Robust method for isolation of tumor infiltrating lymphocytes with a high vital cell yield from small samples of renal cell carcinomas by a new collagenase-free mechanical procedure

Tumor-infiltrating lymphocytes (TIL) play an important role in the pathogenesis of renal cell carcinoma. Characterization of TIL requires efficient isolation procedures, especially in early stage disease when the tumor is of small in size. Conventional methods for isolating TIL are based on enzymatic tissue digestion, most frequently with collagenase. Collagenase isolation is limited by poor cell recovery, altered expression of cell-surface molecules, and impaired TIL-functionality. To overcome these limitations, we developed and optimized conditions for a robust collagenase-free mechanical procedure for improved isolation of TIL from renal cell carcinoma samples.

TIL from tumor samples and T cells from peripheral blood were collected from 12 patients undergoing partial or radical nephrectomy. Samples were subjected to an enzymatic reference protocol and to a newly established mechanical isolation protocol. After viability staining, TIL-subpopulations were quantified and phenotyped by immunohistochemistry and flow-cytometric analysis, and were compared to characteristics of peripheral blood T cells. As a marker for TIL-functionality, T-cell cytokine induction was quantified after polyclonal stimulation.

We show that this new technique is rapid and allows identification of CD4 and CD8 T-cell subpopulations including CD4, CD8, and regulatory T cells expressing anergy markers such as programmed death-1 (PD-1) or B- and T-lymphocyte attenuator. When compared to the reference protocol involving collagenase digestion, the yield of TIL after mechanical isolation was higher and the expression of cell-surface markers was better preserved. Moreover, although antitumor activity was not assessed, mechanically isolated TIL are at least equally functional as T cells from peripheral blood, as polyclonal stimulation induced cytokines such as interferon-γ and tumor necrosis factor-α in both TIL and T cells from peripheral blood.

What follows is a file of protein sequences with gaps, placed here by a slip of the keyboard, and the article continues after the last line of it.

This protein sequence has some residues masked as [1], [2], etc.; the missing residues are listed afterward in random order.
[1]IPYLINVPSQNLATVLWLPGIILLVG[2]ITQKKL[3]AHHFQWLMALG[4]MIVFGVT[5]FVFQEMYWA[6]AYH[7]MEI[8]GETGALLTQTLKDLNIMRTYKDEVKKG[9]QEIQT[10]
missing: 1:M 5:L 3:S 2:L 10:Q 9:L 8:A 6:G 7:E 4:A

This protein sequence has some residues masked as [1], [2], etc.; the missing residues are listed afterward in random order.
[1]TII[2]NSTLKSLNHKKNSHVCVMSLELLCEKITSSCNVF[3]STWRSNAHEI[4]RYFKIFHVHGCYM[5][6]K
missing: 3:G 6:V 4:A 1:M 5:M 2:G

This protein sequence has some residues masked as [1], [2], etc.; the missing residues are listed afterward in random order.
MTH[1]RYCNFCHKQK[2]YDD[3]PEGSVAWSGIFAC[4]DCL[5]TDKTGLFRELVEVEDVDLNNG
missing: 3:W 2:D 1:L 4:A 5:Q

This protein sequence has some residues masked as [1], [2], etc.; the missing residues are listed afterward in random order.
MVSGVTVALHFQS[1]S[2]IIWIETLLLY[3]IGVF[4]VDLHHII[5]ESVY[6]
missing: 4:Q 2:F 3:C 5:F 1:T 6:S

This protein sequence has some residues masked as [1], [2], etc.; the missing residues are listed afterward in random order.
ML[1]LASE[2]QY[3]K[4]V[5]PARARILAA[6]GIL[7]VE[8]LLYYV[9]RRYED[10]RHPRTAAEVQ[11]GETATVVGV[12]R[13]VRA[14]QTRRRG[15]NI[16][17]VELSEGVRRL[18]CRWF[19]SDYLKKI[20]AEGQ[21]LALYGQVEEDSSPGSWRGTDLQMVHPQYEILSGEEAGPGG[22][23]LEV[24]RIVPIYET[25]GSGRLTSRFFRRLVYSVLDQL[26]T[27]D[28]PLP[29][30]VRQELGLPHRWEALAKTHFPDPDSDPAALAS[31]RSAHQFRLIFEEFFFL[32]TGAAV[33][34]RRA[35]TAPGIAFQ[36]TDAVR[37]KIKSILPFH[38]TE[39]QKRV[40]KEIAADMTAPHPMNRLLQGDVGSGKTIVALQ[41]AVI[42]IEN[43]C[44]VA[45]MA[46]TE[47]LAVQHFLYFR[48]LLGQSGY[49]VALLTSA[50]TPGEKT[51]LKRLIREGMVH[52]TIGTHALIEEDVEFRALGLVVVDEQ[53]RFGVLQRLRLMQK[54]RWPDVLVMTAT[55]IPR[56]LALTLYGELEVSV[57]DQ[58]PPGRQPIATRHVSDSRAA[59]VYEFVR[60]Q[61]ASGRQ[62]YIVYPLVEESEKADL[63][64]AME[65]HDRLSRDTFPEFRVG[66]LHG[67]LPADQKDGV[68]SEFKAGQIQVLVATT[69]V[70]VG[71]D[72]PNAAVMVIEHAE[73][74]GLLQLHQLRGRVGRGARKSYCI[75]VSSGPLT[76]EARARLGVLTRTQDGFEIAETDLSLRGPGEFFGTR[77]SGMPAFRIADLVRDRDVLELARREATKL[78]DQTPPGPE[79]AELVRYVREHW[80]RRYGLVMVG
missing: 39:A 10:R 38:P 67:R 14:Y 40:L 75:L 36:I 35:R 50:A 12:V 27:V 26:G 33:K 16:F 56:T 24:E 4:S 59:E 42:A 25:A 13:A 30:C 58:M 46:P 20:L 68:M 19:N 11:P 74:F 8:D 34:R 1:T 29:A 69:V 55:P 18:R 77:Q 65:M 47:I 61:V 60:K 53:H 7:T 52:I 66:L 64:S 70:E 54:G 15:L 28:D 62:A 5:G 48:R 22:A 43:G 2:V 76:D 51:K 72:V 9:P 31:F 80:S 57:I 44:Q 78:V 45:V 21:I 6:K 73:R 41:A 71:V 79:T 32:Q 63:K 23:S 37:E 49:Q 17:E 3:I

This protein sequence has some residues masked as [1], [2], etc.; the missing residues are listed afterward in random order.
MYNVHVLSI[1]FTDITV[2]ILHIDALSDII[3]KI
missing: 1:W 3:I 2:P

The mechanical procedure may be applied as a robust and rapid alternative to collagenase digestion for isolation of high amounts of phenotypically and functionally intact TIL from fresh tumor samples.

Urologic oncology. 2018 Jul 30 [Epub ahead of print]

Fiona Crossey, Stefanie Marx, Sebastian Hölters, Kai Schmitt, Rainer M Bohle, Tina Schmidt, Michael Stöckle, Urban Sester, Martina Sester, Martin W W Janssen

Department of Urology and Pediatric Urology, Saarland University, Homburg (Saar), Germany; Department of Transplant and Infection Immunology, Saarland University, Homburg (Saar), Germany. Electronic address: ., Department of Transplant and Infection Immunology, Saarland University, Homburg (Saar), Germany. Electronic address: ., Department of Urology and Pediatric Urology, Saarland University, Homburg (Saar), Germany. Electronic address: ., Department of Pathology, Saarland University, Homburg (Saar), Germany. Electronic address: ., Department of Pathology, Saarland University, Homburg (Saar), Germany. Electronic address: ., Department of Transplant and Infection Immunology, Saarland University, Homburg (Saar), Germany. Electronic address: ., Department of Urology and Pediatric Urology, Saarland University, Homburg (Saar), Germany. Electronic address: ., Department of Internal Medicine IV, Saarland University, Homburg (Saar), Germany. Electronic address: ., Department of Transplant and Infection Immunology, Saarland University, Homburg (Saar), Germany. Electronic address: ., Department of Urology and Pediatric Urology, Saarland University, Homburg (Saar), Germany; Department of Transplant and Infection Immunology, Saarland University, Homburg (Saar), Germany. Electronic address: .

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